The Benefits of Dialectical Thinking
Clients often wonder what the “D” in DBT stands for. When clients and I begin discussing the concept of dialectics and dialectical thinking, I often see a sense of relief wash over them. Essentially, a dialectic is when two opposing thoughts or ideas are true at the same time. For example, someone can feel both excited and terrified about starting a new job, or a mom-to-be can both anticipate the birth of her child and fear the unknown of what it’s like to care for a baby. A wife can feel both love and resentment toward her partner or a person can both want to quit using a substance and also feel the urge and desire to keep using. The beauty of dialectical thinking is that it allows for all of these seemingly opposing feelings and thoughts to co-exist and often, the relief my clients experience is the realization that they do not have to judge, minimize, or negate any of their emotional experiences. They soon begin to realize that it is perfectly natural and healthy to experience the full range of human emotions. This realization then allows them to experience increased peace and a better sense of direction with how to proceed with important decisions in their lives. Here are a few other benefits that people experience when they begin to see the world through a dialectical perspective:
Non-judgment of emotions: We tend to categorize emotions as “good” or “bad”, “right” or “wrong”, or “acceptable” and “unacceptable.” We often learned within our childhoods or our family of origin that expressing certain emotions would lead to punishment, criticism, or judgment. As adults, we then tend to carry these messages with us and judge ourselves for feeling certain emotions. We tell ourselves we are “bad” or that there’s something wrong with us when we experience an unpleasant emotion around a seemingly happy event, such as a job promotion, or when we feel relief or calm when experiencing a sad event, such as the death of a loved one. Dialectical thinking promotes that both wanted and unwanted emotions are natural and healthy to feel at the same time, and that there is no reason to judge ourselves for feeling contradictory or conflicting emotions.
Allow room for all emotions to coexist: Once we begin to allow our emotions to coexist without judgment, we can begin to explore our emotions with curiosity and self-compassion. By not judging our emotions and forcing ourselves to repress or push away emotions, we can begin to explore why we feel the way we do. We can begin to validate why we may feel nervous about becoming a mother or taking on a new job. We can shift from using a harsh inner voice toward ourselves when we experience a “bad” emotion to understanding and validating ourselves for feeling contradictory emotions. The ability to do this allows us to begin being more gentle, loving, and nurturing toward ourselves, often leading to great healing and peace.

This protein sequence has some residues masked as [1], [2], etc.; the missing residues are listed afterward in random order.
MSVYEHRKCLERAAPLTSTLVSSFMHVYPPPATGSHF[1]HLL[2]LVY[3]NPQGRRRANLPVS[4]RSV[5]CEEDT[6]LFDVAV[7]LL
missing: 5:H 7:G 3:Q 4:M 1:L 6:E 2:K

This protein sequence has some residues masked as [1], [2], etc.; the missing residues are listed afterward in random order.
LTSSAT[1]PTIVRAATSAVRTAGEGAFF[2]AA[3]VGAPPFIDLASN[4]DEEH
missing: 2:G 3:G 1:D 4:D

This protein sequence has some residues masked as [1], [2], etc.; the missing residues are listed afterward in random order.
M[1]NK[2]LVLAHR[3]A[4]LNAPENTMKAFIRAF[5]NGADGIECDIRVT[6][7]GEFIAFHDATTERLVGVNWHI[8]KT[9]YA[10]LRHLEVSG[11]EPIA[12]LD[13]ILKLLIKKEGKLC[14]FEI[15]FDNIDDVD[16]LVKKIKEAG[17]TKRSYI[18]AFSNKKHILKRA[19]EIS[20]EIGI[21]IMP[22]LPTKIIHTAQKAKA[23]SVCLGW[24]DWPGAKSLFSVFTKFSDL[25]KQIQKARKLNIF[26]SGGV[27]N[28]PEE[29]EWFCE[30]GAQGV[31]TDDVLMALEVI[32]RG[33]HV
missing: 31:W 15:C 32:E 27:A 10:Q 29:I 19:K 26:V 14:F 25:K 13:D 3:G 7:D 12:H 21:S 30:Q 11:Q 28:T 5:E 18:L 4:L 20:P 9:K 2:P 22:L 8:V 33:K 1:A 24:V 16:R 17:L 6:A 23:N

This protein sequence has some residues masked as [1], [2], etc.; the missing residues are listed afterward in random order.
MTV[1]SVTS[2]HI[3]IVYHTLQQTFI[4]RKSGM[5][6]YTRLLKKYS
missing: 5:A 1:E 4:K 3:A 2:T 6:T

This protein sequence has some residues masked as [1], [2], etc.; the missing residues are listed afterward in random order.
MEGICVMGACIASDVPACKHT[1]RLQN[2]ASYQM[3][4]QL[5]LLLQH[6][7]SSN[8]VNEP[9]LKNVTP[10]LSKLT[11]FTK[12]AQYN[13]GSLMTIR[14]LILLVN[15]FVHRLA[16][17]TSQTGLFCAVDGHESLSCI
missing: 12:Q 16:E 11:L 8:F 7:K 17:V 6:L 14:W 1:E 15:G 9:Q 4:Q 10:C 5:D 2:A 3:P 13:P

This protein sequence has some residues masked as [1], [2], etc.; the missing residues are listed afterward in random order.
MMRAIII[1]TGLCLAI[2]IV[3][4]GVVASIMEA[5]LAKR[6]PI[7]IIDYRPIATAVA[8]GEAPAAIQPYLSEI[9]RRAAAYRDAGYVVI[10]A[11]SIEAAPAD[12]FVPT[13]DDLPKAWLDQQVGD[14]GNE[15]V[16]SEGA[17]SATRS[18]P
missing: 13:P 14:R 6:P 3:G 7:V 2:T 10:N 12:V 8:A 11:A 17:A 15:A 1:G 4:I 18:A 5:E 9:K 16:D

Decreased conflict in relationships and greater ability to empathize with others: Once we’re able to think more dialectically, we can begin to extend the same to others. Very often, we feel a sense that there is only one “right way” to feel or think about something, and that can then lead to judgment of others and their approach to situations. In doing so, we may then experience increased conflict, misunderstanding, disconnection, and alienation from important people in our lives. Once we’re able to see that there are multiple ways of thinking and feeling, we can begin seeing why someone may perceive a situation differently than we do or have a different emotional reaction than we do. This can then pave the way toward increased empathy and compassion in our relationships and decreased conflict and arguing.
I encourage you to begin practicing ways to think more dialectically. Here are some questions and steps you can take to do so:
Take a few moments to sit and reflect about an emotional situation in your life. Ask yourself, “What are all the different feelings I’m having right now?” Be honest about any and all emotions you feel.
Adopt a curious stance and ask yourself why it may make sense to feel what you’re feeling, including and especially with emotions you may be judging as wrong or bad. See if you can identify why it may make sense to be experiencing an unpleasant emotion.
Become curious about what your emotions are trying to tell you. Just as physical pain alerts us to care for a wound, ailment, or bruise, our emotions are trying to tell us to pay attention to a psychological wound or imbalance. By paying attention to those emotions we may have previously deemed as “bad” we may soon gain insight into areas of our life that may require attention and change, such as getting out of a dead-end job or ending an unsatisfying relationship.
I hope today’s post encourages you to adopt a more dialectical stance. I have seen this shift in thinking create an abundance of peace in many people’s lives over the years. I hope some of today’s suggestions can offer the same to you.